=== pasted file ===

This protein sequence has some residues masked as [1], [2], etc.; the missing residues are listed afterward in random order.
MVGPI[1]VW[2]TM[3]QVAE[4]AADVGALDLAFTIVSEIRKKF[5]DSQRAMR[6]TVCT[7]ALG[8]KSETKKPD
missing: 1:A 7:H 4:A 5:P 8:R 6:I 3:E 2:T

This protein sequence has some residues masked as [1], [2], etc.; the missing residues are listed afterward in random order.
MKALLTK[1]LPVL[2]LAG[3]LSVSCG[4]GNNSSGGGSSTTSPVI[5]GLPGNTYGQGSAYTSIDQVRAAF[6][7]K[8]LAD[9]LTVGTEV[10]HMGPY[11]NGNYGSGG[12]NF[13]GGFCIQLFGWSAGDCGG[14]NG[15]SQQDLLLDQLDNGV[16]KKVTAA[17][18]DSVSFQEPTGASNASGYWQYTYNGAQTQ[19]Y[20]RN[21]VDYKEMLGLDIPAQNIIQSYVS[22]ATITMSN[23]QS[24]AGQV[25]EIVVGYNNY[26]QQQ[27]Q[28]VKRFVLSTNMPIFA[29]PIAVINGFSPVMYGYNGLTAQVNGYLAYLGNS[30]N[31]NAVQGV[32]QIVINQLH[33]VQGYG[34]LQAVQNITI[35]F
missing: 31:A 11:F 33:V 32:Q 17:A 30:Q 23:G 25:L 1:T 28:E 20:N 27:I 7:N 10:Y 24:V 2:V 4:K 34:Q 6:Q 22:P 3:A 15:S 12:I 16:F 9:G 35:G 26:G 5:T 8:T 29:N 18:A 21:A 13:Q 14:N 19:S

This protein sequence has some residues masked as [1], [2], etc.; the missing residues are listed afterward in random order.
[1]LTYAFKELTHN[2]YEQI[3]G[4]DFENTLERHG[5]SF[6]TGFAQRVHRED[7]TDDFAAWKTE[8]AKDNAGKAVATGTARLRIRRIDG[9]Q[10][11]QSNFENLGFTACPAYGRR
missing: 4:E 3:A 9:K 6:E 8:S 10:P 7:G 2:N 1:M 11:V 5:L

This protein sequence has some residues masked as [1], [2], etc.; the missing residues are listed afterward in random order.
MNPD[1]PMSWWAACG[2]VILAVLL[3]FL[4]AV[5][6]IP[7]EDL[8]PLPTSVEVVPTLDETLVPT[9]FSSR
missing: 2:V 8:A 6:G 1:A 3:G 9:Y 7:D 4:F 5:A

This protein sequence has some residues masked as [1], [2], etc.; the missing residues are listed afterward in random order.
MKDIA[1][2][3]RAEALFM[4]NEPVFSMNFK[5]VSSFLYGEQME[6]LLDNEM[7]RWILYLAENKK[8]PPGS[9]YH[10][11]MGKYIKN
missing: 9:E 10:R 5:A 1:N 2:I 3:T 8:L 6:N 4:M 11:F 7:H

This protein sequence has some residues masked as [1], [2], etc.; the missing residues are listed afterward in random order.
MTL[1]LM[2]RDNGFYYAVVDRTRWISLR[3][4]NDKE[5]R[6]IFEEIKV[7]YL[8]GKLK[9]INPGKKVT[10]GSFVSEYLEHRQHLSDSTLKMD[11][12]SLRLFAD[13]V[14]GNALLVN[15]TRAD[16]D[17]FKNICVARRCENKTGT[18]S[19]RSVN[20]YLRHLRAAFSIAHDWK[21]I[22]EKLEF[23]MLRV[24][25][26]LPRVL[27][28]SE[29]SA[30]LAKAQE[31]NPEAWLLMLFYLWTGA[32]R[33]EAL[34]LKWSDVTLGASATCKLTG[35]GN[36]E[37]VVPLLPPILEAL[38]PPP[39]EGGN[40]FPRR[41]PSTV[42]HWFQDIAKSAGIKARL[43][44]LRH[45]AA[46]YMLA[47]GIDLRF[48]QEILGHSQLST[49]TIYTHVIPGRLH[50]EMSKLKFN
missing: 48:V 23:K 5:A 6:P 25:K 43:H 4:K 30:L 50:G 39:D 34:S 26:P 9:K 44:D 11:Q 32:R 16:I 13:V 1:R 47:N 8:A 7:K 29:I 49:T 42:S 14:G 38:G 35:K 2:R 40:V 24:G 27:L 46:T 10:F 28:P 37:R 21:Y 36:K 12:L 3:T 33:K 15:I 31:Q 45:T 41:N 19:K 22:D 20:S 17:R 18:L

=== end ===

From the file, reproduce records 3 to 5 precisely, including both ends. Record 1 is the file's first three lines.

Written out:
This protein sequence has some residues masked as [1], [2], etc.; the missing residues are listed afterward in random order.
[1]LTYAFKELTHN[2]YEQI[3]G[4]DFENTLERHG[5]SF[6]TGFAQRVHRED[7]TDDFAAWKTE[8]AKDNAGKAVATGTARLRIRRIDG[9]Q[10][11]QSNFENLGFTACPAYGRR
missing: 4:E 3:A 9:K 6:E 8:S 10:P 7:G 2:N 1:M 11:V 5:L

This protein sequence has some residues masked as [1], [2], etc.; the missing residues are listed afterward in random order.
MNPD[1]PMSWWAACG[2]VILAVLL[3]FL[4]AV[5][6]IP[7]EDL[8]PLPTSVEVVPTLDETLVPT[9]FSSR
missing: 2:V 8:A 6:G 1:A 3:G 9:Y 7:D 4:F 5:A

This protein sequence has some residues masked as [1], [2], etc.; the missing residues are listed afterward in random order.
MKDIA[1][2][3]RAEALFM[4]NEPVFSMNFK[5]VSSFLYGEQME[6]LLDNEM[7]RWILYLAENKK[8]PPGS[9]YH[10][11]MGKYIKN
missing: 9:E 10:R 5:A 1:N 2:I 3:T 8:L 6:N 4:M 11:F 7:H